Journalists Tell of Growing Asian Inequality

A woman cycles with her food for sale along a street in Phnom Penh on March 8, 2021. Photo from AFP

COVID worsens plight of the poor

BANGKOK–It’s been more than two years since the beginning of the COVID-19 pandemic. Even as the number of cases in many countries go down and there are talks of recovery, poor Asians continue to grapple with the economic devastation they experienced in the last two years.

The pandemic greatly deepened Asia’s inequalities. Oxfam’s latest report revealed that while Asia’s billionaires managed to increase their wealth by $1.46 trillion, 148 million Asians were pushed into poverty and vulnerable people such as women, migrant workers, ethnic, religious and gender minorities were the worst hit.

Since the beginning of the pandemic, these groups faced many challenges such as worsening hunger, unemployment, lack of access to social services and vaccines. For women, school closures coupled with job losses brought an increased burden of care.

However, just as Asia’s poorest are denied access to services, resources and dignified work, their plight is also bereft of attention. For journalists in Asia, challenges of reporting during a pandemic have combined with increasing restrictions on freedom of press and growing authoritarianism to make it ever more difficult to highlight injustices.

Moreover, profit-driven media outlets continue to offer far greater space to political news and celebrity antics than stories that can bring about meaningful change. 

Since 2019, Oxfam and Asia Centre, through the Journalism for Equitable Asia Award, have been making an effort to support and recognize journalism that tells the stories of poor Asians grappling with rising inequality. Through this award, we hope that more journalists will be encouraged to write stories that can contribute to building a fairer Asia.

The number of submissions for this award has increased each year to 150 in the latest round with nominated journalists coming from 14 countries in South and Southeast Asia including Bangladesh, Cambodia, China, India, Indonesia, Malaysia, Myanmar, Nepal, Pakistan, Philippines, Singapore, Thailand, Timor Leste and Vietnam.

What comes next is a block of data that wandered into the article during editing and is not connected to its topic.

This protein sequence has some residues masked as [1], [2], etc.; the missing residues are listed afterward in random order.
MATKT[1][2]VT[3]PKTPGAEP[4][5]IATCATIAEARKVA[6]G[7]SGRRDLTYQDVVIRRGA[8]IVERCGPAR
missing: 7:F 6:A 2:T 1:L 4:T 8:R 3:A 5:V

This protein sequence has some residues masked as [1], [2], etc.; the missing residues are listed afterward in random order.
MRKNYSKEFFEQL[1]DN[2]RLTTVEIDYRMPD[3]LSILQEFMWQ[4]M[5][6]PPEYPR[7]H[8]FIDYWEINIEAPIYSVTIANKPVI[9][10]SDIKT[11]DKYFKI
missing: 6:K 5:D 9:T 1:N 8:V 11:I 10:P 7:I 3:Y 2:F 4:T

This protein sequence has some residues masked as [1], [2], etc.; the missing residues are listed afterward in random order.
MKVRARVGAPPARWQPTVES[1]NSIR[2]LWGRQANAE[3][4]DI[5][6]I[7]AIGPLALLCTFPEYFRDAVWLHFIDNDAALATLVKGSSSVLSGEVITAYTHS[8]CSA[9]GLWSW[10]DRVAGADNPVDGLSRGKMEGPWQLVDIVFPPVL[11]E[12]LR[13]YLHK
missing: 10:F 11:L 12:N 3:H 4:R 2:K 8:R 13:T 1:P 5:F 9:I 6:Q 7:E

The awardees, who were selected by an international panel of judges, highlighted a diverse range of issues such as vaccine inequality, poverty and hunger faced by isolated communities in the Philippines, workers in Thailand’s garment industry, Indian farmers, transgender people in Indonesia and sex workers in Thailand and Bangladesh.

Their stories show how challenges faced by women increased manifold during the pandemic. Most of Asia’s women are concentrated in low-paying and informal work and the stories told by the journalists who participated in the award showed that women workers such as those working in factories in Cambodia and domestic workers in Bangladesh face great challenges such as precarious employment and lack of maternity support.

These stories tell us that across Asia, most people remain vulnerable to crises while access to social services such as health and education remains unequal.

Even as some governments introduced social protection measures during the pandemic, agricultural workers, domestic workers and sex trade workers, including women and transgender people, received little or no financial aid.

Peoples’ access to COVID-19 services and treatments such as tests, medicines and vaccines was also marred by great disparity. Even formal workers such as public school teachers suffered due to unequal access to telecom and internet services. In rural areas, lack of adequate health infrastructure impacted women’s wellbeing and increased maternal mortality.

While the work of these journalists is diverse in the range of issues they highlight as well as their geographical origins, when seen as a body of work they tell the same story: that of inequality, economic systems and governments failing the vast majority of people in the region.

They also paint an alarming picture of a region seeing a rolling back of progress made towards development goals such as maternal and child health, ending hunger, child labor and rights of migrant and informal workers.

These stories speak to the urgency of coming together to address rising inequality through fairer policies that can support Asia’s poor and marginalized communities and reduce their vulnerability to shocks.

They also show the power of journalism to become the voice of the people. The finalists of the 2022 round of the award demonstrated that when peoples’ experiences are placed at the heart of journalism, powerful stories emerge that can shape public discourse towards meaningful change, both nationally and at the regional level. 

However, as mentioned by many at the award ceremony, Asian journalists face massive challenges in their work, particularly during the pandemic.

Through initiatives such as awards and fellowships, we can support and encourage journalists working toward highlighting gaps in government policies and failing economic systems and demanding change on behalf of millions of Asians. Only through amplification of the voices of the poor, vulnerable and marginalized can we build systems that serve them and not just a small, powerful elite. 

James Gomez, Regional Director, Asia Centre and Mustafa Talpur Asia Regional Advocacy & Campaigns Lead Oxfam 

Related Articles